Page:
Sexual harassment can take various forms in the employment context. Perhaps the most straightforward example is a situation where an employee is the victim of unwelcome and unwanted sexual advances and/or physical contact. Another form, called “quid pro quo” sexual harassment, has been making headlines this summer after former Fox News anchor Gretchen Carlson filed a lawsuit accusing Fox News chairman and CEO Roger Ailes of sexual harassment.
Continue reading QUID PRO QUO SEXUAL HARASSMENT IN THE NEWS
As a corollary to my earlier post about Trends in Leave Policies, I wanted to highlight two large companies who have committed to raising wages for their employees. Starbucks CEO Howard Schultz sent a letter to employees on Monday announcing that all employees and store managers in U.S. company-run stores will enjoy a base pay raise of 5 percent or more come October. These raises will affect employees in approximately 7,600 Starbucks locations in the United States.
Continue reading TRENDS IN WAGE INCREASES
Last week, the United States Supreme Court upheld the University of Texas at Austin’s affirmative action policies in Fisher v. University of Texas. While not directly related to employment law, the decision is an important sign of the Court’s commitment to diversity and may be indicative of how future decisions will come down.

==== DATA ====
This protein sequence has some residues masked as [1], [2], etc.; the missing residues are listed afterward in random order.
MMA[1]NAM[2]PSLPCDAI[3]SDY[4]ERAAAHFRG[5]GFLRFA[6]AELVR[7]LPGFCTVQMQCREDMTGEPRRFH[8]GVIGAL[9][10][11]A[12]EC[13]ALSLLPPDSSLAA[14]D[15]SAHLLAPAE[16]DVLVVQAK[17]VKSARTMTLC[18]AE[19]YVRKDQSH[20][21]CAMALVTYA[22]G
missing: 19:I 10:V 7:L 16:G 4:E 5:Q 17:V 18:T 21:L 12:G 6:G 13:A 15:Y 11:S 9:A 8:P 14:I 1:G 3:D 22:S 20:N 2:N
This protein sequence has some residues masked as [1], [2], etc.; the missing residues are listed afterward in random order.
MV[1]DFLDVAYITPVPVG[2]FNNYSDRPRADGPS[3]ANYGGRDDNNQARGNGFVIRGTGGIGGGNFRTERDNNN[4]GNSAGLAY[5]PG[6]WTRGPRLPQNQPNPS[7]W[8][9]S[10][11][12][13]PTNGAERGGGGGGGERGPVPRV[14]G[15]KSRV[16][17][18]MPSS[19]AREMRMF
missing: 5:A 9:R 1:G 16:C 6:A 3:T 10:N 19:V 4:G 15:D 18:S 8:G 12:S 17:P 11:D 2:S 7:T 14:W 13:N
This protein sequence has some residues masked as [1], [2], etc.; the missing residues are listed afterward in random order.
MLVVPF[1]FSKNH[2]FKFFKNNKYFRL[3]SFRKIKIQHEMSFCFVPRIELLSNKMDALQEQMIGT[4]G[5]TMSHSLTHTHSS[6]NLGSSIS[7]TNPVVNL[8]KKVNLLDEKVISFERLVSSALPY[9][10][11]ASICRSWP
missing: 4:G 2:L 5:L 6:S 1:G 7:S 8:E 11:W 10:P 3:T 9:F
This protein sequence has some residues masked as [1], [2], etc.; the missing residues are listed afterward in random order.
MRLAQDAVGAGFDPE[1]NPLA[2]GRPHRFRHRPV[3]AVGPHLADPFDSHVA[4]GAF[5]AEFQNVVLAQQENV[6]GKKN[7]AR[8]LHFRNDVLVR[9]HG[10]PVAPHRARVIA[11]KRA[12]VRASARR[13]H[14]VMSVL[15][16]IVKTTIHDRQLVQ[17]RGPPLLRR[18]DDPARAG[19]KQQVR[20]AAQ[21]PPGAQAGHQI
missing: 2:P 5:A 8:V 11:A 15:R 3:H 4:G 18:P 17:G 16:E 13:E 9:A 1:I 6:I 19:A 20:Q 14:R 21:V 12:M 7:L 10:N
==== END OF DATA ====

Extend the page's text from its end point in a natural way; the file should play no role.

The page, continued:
Continue reading AFFIRMATIVE ACTION VICTORY
On Friday, the Iowa Supreme Court issued a 57-page opinion in Irving v. Employment Appeal Board. Sondra Irving appealed a judgment from the district court that affirmed the denial of her unemployment benefits after she was terminated from her job at the University of Iowa Hospitals and Clinics (UIHC). Irving was absent from work while she was incarcerated on criminal charges unrelated to her job (which were ultimately dismissed).
Continue reading THE IOWA SUPREME COURT ON UNEMPLOYMENT LAW
Yesterday the United States Supreme Court issued a 7-1 opinion in Green v. Brennan. Justice Sotomayor authored the majority opinion, which vacated and remanded the Tenth Circuit’s dismissal of Plaintiff Marvin Green’s race discrimination and retaliation complaint on timeliness grounds.
Continue reading SUPREME COURT VICTORY FOR CONSTRUCTIVE DISCHARGE PLAINTIFFS
North Carolina has made headlines recently for enacting laws requiring transgender people to use public bathrooms corresponding to their biological sex (as opposed to their gender identity). North Carolina and the United States Justice Department filed competing lawsuits against each other yesterday regarding the legality of the restroom law.
Continue reading DEVELOPMENTS IN TRANSGENDER RESTROOM LAWS
As a follow up to my previous post on trends in leave policies, the latest development in the United Kingdom goes far beyond traditional maternity and paternity leave. “Paw-ternity leave” is a benefit given to almost one in every twenty new pet owners in the UK for the purpose of settling a new animal into the household. “The leave can be used to carry out training, attend vet appointments or simply spend more time with a new animal.”
Continue reading “PAW-TERNITY” LEAVE POLICIES